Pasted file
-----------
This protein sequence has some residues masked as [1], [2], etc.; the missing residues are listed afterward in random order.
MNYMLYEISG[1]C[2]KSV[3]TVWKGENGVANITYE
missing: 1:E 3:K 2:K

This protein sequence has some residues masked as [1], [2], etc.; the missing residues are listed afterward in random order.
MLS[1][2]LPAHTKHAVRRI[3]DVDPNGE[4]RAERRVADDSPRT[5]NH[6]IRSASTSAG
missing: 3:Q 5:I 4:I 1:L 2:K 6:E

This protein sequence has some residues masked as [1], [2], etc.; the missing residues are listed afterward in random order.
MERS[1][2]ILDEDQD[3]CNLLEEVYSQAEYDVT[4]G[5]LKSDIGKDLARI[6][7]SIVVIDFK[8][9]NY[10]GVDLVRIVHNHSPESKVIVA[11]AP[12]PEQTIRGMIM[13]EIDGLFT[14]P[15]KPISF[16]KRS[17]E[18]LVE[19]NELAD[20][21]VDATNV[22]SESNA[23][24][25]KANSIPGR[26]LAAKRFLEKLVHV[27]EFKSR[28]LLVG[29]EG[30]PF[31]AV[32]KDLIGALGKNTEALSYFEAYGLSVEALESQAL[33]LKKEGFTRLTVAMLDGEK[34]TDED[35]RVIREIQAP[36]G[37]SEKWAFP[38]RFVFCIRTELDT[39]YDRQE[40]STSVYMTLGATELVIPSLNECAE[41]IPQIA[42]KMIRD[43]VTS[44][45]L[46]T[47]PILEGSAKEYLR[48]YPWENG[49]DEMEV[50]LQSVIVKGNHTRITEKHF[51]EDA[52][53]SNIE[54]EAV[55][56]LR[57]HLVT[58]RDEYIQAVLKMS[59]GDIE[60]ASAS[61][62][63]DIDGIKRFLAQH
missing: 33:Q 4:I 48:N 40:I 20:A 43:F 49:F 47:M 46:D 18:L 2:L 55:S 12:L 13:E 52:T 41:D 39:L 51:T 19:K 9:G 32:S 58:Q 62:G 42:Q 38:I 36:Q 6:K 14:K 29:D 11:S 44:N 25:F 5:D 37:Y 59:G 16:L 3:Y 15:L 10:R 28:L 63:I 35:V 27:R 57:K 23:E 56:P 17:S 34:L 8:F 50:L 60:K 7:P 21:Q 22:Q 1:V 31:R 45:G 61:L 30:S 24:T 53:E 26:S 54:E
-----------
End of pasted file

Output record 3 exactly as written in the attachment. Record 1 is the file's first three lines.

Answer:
This protein sequence has some residues masked as [1], [2], etc.; the missing residues are listed afterward in random order.
MERS[1][2]ILDEDQD[3]CNLLEEVYSQAEYDVT[4]G[5]LKSDIGKDLARI[6][7]SIVVIDFK[8][9]NY[10]GVDLVRIVHNHSPESKVIVA[11]AP[12]PEQTIRGMIM[13]EIDGLFT[14]P[15]KPISF[16]KRS[17]E[18]LVE[19]NELAD[20][21]VDATNV[22]SESNA[23][24][25]KANSIPGR[26]LAAKRFLEKLVHV[27]EFKSR[28]LLVG[29]EG[30]PF[31]AV[32]KDLIGALGKNTEALSYFEAYGLSVEALESQAL[33]LKKEGFTRLTVAMLDGEK[34]TDED[35]RVIREIQAP[36]G[37]SEKWAFP[38]RFVFCIRTELDT[39]YDRQE[40]STSVYMTLGATELVIPSLNECAE[41]IPQIA[42]KMIRD[43]VTS[44][45]L[46]T[47]PILEGSAKEYLR[48]YPWENG[49]DEMEV[50]LQSVIVKGNHTRITEKHF[51]EDA[52][53]SNIE[54]EAV[55][56]LR[57]HLVT[58]RDEYIQAVLKMS[59]GDIE[60]ASAS[61][62][63]DIDGIKRFLAQH
missing: 33:Q 4:I 48:N 40:I 20:A 43:F 49:F 47:M 46:D 18:L 2:L 55:S 12:L 13:E 52:T 41:D 39:L 51:T 19:K 9:G 32:S 58:Q 62:G 42:Q 38:I 36:Q 6:K 14:K 29:D 11:S 44:N 25:F 5:D 37:Y 59:G 16:L 3:Y 15:L 10:R 28:L 63:I 35:V 27:R 57:K 23:E 56:P 17:S 34:L 8:F 50:L 60:K 7:P 21:Q 22:Q 1:V 31:R 45:G 61:L 30:S 24:T 53:E 26:S 54:E